Favorite Dish (wife): Barilotto di Nonno’s eggplant parmesan
Favorite Meal (both): Barilotto di Nonno
It is hard for us to overstate how much we enjoyed Barilotto di Nonno. Not only were the food and drink fantastic, but we loved the service just as much. Add in the fact that they don’t overcharge like other Positano restaurants do, and in our opinion you get a better product at a better price than anybody else offers in Positano. Also, I think we loved this place so much because it encapsulated how a great meal in Italy should be, with delicious food, fantastic house wines, amazing limoncello, and a lovely little old man serving as waiter while regaling you with stories about the town. Frankly, after the meal we decided we had to write a review just so this place will stay in business and we can visit again. We have no stake in the restaurant, other than wanting it to succeed so we can eat there again.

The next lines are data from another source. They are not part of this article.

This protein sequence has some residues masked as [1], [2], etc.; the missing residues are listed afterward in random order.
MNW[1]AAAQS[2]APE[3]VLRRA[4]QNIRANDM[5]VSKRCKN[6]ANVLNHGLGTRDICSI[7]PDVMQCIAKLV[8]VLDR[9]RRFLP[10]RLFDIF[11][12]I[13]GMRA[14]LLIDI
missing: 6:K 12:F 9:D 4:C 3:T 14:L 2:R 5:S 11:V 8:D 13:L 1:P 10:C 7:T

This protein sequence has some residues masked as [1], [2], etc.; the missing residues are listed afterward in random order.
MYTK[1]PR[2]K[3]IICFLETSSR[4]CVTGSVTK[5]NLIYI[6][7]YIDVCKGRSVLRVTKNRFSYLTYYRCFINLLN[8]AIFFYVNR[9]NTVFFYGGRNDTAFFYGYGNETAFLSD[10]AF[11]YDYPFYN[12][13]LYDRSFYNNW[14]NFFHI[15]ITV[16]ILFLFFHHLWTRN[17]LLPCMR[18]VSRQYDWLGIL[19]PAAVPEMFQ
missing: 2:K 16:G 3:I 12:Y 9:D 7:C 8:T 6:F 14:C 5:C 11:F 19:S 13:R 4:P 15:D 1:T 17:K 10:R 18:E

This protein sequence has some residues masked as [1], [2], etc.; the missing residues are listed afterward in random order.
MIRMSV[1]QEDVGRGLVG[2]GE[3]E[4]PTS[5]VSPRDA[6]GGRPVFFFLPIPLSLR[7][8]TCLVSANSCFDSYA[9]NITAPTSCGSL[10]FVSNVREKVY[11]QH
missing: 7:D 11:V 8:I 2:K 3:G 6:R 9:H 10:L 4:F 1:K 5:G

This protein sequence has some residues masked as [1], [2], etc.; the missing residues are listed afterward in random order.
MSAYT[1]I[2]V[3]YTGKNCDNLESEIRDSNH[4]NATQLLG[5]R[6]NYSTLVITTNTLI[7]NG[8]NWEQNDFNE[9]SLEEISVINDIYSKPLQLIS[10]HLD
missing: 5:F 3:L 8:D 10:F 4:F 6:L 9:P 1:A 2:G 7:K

We hope this review is helpful, and thank all of you who have posted your experiences of dining in Italy, as it was immensely helpful to us in planning our trip.